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The Prom: A Novel Based on the Hit Broadway Musical

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Seventeen-year-old Emma Nolan wants only one thing before she graduates: to dance with her girlfriend at the senior prom. But in her small town of Edgewater, Indiana, that's like asking for the moon. Alyssa Greene is her high school's "it" girl: popular, head of the student council, and daughter of the PTA president. She also has a secret. She's been dating Emma for the las Seventeen-year-old Emma Nolan wants only one thing before she graduates: to dance with her girlfriend at the senior prom. But in her small town of Edgewater, Indiana, that's like asking for the moon. Alyssa Greene is her high school's "it" girl: popular, head of the student council, and daughter of the PTA president. She also has a secret. She's been dating Emma for the last year and a half. When word gets out that Emma plans to bring a girl as her date, it stirs a community-wide uproar that spirals out of control. Now, the PTA, led by Alyssa's mother, is threatening to cancel the prom altogether. Enter Barry Glickman and Dee Dee Allen, two Broadway has-beens who see Emma's story as the perfect opportunity to restore their place in the limelight. But when they arrive in Indiana to fight on Emma's behalf, their good intentions go quickly south. Between Emma facing the fray head-on, Alyssa wavering about coming out, and Barry and Dee Dee basking in all the attention, it's the perfect prom storm. Only when this unlikely group comes together do they realize that love is always worth fighting for.


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Seventeen-year-old Emma Nolan wants only one thing before she graduates: to dance with her girlfriend at the senior prom. But in her small town of Edgewater, Indiana, that's like asking for the moon. Alyssa Greene is her high school's "it" girl: popular, head of the student council, and daughter of the PTA president. She also has a secret. She's been dating Emma for the las Seventeen-year-old Emma Nolan wants only one thing before she graduates: to dance with her girlfriend at the senior prom. But in her small town of Edgewater, Indiana, that's like asking for the moon. Alyssa Greene is her high school's "it" girl: popular, head of the student council, and daughter of the PTA president. She also has a secret. She's been dating Emma for the last year and a half. When word gets out that Emma plans to bring a girl as her date, it stirs a community-wide uproar that spirals out of control. Now, the PTA, led by Alyssa's mother, is threatening to cancel the prom altogether. Enter Barry Glickman and Dee Dee Allen, two Broadway has-beens who see Emma's story as the perfect opportunity to restore their place in the limelight. But when they arrive in Indiana to fight on Emma's behalf, their good intentions go quickly south. Between Emma facing the fray head-on, Alyssa wavering about coming out, and Barry and Dee Dee basking in all the attention, it's the perfect prom storm. Only when this unlikely group comes together do they realize that love is always worth fighting for.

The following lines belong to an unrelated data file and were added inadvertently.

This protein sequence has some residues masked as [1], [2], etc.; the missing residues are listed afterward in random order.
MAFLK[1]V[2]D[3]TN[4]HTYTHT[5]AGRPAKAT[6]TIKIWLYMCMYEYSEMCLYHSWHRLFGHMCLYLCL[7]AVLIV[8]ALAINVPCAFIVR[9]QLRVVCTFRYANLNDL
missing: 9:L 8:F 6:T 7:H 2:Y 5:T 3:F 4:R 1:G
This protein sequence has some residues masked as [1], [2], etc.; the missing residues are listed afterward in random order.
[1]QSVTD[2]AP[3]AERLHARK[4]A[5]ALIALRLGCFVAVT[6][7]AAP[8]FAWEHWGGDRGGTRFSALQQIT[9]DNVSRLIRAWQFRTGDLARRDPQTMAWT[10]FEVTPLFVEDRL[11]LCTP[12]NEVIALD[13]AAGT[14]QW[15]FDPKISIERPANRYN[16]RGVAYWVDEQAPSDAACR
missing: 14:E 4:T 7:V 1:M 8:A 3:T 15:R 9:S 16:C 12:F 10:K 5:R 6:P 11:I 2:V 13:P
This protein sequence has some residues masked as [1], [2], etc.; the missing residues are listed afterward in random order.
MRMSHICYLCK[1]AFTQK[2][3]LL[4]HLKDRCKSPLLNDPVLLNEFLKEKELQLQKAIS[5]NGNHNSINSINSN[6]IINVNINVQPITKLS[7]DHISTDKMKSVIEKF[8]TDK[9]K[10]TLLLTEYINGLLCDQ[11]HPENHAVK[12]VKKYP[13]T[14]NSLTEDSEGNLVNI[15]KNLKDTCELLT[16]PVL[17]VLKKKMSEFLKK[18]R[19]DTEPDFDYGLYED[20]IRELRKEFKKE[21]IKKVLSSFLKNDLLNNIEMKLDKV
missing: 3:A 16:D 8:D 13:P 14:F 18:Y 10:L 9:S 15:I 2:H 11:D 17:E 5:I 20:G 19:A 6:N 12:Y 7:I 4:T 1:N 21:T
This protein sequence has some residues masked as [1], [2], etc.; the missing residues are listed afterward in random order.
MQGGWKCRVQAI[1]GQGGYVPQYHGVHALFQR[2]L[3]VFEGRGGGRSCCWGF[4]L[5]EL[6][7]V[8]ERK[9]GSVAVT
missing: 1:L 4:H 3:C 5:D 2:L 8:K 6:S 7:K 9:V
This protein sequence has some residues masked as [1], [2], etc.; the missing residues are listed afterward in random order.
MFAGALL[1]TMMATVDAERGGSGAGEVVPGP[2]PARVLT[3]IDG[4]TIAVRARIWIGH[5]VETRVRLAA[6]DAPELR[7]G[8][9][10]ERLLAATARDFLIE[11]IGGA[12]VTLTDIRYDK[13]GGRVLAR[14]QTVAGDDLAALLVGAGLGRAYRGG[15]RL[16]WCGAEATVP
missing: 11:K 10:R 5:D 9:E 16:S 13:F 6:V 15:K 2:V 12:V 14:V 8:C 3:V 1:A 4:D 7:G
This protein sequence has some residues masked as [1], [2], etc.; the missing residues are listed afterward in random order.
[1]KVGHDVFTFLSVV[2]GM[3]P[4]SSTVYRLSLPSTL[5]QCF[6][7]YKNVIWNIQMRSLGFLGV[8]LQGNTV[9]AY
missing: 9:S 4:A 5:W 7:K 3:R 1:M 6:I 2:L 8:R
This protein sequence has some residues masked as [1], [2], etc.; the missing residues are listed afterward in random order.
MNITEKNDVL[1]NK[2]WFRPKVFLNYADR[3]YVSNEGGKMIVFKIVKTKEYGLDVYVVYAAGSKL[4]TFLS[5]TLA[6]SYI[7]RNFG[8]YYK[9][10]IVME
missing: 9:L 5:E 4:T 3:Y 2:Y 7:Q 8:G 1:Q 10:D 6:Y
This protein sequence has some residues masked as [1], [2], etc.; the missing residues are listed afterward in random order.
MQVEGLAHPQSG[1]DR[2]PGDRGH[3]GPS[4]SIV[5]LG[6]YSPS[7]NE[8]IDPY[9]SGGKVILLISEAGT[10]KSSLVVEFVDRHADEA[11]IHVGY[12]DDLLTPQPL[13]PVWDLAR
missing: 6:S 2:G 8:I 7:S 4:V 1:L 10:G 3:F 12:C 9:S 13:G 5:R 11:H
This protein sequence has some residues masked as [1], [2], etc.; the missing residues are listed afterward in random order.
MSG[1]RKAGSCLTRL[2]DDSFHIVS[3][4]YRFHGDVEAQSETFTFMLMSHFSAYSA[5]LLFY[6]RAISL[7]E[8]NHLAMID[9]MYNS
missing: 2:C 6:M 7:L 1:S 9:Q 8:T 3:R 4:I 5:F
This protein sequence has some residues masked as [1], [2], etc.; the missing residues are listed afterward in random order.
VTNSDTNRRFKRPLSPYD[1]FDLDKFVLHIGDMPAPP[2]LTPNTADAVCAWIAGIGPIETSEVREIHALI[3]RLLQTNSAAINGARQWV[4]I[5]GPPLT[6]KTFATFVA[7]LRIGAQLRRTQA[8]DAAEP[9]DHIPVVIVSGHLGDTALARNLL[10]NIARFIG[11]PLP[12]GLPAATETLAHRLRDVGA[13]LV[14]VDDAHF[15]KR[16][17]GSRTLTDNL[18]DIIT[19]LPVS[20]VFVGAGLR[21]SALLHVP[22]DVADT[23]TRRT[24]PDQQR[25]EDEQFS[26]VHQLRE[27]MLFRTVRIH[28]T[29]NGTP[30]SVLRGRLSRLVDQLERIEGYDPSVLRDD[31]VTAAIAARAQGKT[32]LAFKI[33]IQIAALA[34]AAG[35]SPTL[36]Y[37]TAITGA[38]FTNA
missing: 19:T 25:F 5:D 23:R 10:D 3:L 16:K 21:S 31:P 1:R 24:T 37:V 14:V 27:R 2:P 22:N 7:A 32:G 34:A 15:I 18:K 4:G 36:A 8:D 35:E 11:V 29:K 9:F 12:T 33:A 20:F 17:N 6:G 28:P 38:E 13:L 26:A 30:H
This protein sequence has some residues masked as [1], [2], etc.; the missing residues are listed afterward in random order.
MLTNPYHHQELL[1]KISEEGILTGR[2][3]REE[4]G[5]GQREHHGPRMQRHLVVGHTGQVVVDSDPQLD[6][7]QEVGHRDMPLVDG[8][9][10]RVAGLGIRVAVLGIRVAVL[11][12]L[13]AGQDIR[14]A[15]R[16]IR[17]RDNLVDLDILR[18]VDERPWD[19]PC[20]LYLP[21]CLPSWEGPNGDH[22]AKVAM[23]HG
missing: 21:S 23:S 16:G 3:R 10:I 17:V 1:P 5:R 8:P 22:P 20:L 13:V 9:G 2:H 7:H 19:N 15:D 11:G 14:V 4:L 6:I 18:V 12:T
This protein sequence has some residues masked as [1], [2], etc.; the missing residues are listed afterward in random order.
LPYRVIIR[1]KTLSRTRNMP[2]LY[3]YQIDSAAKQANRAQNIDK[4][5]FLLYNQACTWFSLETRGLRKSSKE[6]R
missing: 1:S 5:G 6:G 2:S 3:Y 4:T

30 review for The Prom: A Novel Based on the Hit Broadway Musical

  1. 4 out of 5

    C.G. Drews

    This was an interesting mixture of fluffy and frothy...but with some serious content matter. I received the paperback for review so I didn't actually know it was a Broadway musical adaption. Once I realised that, the style made sense. It's extremely "telling" instead of showing, fast-paced, and doesn't delve very deep. Basically it's like Queer Eye x Broadway, where a gay teen just wants to go to prom with her girlfriend but the town is outraged and some failed Broadway stars come "fix" everythi This was an interesting mixture of fluffy and frothy...but with some serious content matter. I received the paperback for review so I didn't actually know it was a Broadway musical adaption. Once I realised that, the style made sense. It's extremely "telling" instead of showing, fast-paced, and doesn't delve very deep. Basically it's like Queer Eye x Broadway, where a gay teen just wants to go to prom with her girlfriend but the town is outraged and some failed Broadway stars come "fix" everything up. I'm happy for more fluffy gay romcoms, for sure, but the content matter for this hit me hard: especially Emma being thrown out of her home by her parents for being gay. But it's so nonchalantly told. Emma is "lolol what can u do!" in tone. And all the "villains" are so shallow, their arcs quickly fixed by a good "telling off" so they become better people. Maybe this worked in musical format (where things aren't realistic anyway; and it's all about the glitz and glamour and singing numbers) but as a book it felt a little wan.

  2. 4 out of 5

    Isa Cantos (Crónicas de una Merodeadora)